Skates details photographed during the ISU Junior Grand Prix of Figure Skating 2022 in Courchevel

Skates details photographed during the ISU Junior Grand Prix of Figure Skating 2022 in Courchevel (FRA) @ISU

The ISU is constantly working on developing the Skating sports and part of that process are rule changes. Rule changes reflect the growth of the sport and help to shape it in the desired way that it remains exciting, spectacular and can be judged. Figure Skating is a discipline that highlights athletic and artistic abilities more than any other sport and it is important to keep the right balance between them.

Therefore, the score consists of a Technical Element score and a Program Component score. From this season on, the Program Components have been reduced from five to three, but this does not mean that the Program Component part has lost its significance. On the contrary, reducing the Program Components to Composition, Presentation and Skating skills allows Judges to better focus on these three clear and distinct areas.

Judges Kevin Aymoz (FRA) ISU Grand Prix of Figure Skating Skate Canada GettyImages 1054330266

Judges watch Kevin Aymoz (FRA) perform during the ISU Grand Prix of Figure Skating Skate Canada in 2018 @ISU

  • Composition refers to how the program is designed in relation to the music.

  • Presentation evaluates the performance of the program, the expressive abilities of the Skater.

  • Skating skills evaluates the techniques of skating and movement.

The goal of this change is to achieve greater objectivity and a fairer scoring that will more accurately reflect the artistic, choreographic, skating and movement techniques of Skaters.

The contribution derived from Program Components to the overall score remains the same. To maintain this equivalence, the factors associated with each Component have been increased in a mathematically proportional way.

The ISU Congress adopted some technical changes as well. A jump sequence can now consist of two or three jumps in which the second and third jump is an Axel. The jumps executed in a sequence now receive their full value. Skaters can include single jumps as a choreographic element into their step sequences without being penalized. The Juniors will now do a choreographic sequence instead of a step sequence in the Free Skating in order to put more focus on the performance aspect.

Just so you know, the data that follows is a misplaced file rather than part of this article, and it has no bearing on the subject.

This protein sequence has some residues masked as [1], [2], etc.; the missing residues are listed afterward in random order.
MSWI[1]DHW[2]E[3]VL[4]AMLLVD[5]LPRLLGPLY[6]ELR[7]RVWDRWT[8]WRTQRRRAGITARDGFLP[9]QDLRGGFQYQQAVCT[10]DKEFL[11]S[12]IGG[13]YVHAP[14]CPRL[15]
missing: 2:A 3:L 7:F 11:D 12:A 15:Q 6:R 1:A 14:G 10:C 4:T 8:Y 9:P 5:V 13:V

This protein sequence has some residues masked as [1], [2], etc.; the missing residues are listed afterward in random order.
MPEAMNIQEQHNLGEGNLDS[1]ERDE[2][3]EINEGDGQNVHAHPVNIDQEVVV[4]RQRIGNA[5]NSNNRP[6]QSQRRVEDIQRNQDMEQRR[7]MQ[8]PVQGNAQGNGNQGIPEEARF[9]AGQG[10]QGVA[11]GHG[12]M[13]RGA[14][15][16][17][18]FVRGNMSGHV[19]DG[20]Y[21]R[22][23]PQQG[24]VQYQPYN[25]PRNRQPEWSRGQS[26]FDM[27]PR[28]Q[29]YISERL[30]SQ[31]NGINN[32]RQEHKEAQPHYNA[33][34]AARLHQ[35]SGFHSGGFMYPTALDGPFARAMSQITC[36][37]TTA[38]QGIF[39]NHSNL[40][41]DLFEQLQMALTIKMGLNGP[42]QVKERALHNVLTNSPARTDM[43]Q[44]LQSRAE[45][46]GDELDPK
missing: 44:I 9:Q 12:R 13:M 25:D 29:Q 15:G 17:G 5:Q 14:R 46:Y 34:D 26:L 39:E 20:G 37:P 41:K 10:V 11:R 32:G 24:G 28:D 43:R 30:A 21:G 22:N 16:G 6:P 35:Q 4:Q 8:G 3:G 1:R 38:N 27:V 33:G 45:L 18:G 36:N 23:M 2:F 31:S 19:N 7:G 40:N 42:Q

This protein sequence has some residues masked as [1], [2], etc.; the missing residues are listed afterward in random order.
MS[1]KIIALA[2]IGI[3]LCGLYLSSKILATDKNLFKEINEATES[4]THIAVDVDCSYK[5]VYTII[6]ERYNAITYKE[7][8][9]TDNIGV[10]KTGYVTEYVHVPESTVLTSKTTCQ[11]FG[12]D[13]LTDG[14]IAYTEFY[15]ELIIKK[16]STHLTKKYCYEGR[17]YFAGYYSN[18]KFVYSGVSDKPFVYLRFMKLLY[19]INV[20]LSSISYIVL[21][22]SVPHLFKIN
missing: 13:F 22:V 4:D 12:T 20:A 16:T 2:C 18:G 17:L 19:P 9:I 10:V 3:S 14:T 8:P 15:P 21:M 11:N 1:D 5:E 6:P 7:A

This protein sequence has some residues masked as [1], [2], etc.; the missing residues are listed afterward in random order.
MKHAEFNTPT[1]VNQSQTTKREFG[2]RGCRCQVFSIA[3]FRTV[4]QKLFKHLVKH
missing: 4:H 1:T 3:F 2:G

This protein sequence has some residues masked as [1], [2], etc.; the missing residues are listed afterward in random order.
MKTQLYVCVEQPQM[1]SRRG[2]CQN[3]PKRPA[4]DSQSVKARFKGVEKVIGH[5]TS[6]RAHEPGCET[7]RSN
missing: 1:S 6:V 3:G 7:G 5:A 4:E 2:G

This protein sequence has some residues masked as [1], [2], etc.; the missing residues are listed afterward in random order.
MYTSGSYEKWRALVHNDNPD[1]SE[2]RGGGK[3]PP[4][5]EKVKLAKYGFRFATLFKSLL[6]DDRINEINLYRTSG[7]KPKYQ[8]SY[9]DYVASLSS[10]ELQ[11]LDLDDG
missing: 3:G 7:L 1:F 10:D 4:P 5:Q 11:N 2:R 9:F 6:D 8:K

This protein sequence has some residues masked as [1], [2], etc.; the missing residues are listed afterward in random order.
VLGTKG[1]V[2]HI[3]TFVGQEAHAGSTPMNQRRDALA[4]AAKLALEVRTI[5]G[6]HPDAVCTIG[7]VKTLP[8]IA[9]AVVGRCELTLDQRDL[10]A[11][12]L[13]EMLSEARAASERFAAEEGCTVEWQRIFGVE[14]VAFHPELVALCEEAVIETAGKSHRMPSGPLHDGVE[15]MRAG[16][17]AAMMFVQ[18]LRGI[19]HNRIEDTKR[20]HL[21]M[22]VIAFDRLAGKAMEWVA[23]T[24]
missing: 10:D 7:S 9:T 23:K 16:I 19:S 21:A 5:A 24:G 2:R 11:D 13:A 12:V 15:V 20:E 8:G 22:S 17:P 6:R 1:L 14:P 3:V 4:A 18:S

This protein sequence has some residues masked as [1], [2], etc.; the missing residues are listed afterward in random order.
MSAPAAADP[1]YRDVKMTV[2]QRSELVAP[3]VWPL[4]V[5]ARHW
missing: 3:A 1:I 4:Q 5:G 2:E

Ice and skate details ISU European Figure Skating Championships 2022 Tallinn (EST) GettyImages 1237727767

Ice and skate details photographed during the ISU European Figure Skating Championships 2022 in Tallinn (EST) @ISU

There are new features for achieving a level four, the highest degree of difficulty, for spins – for example a difficult entry and a difficult exit of a spin are two different features.

In Ice Dance, the Rhythm Dance at the senior level does not include a Pattern Dance anymore, but a Choreographic Rhythm Sequence that is evaluated as a choreographic element. In the Free Dance the “Choreographic Assisted Jump Movement” has been added to the list of choreographic elements. Junior Couples can choose from two and senior teams from three out of the now six choreo elements.

Details of skaters boots  ISU Grand Prix of Figure Skating Final at Palavela 2019 GettyImages 1284973163

Details of skaters' boots photographed during the ISU Grand Prix of Figure Skating Final in Palavela (ITA) @ISU

An important change is the gradual raising of the age limits for Figure Skating. The age eligibility of 15 years remains the same for the current 2022/23 season. For the 2023/24 season, only Skaters who have reached at least the age of sixteen before July 1 preceding the event are eligible for international senior-level competitions and ISU senior-level Championships. From the season 2024/25 onwards, the age limit for international senior-level competitions will be raised to seventeen years.

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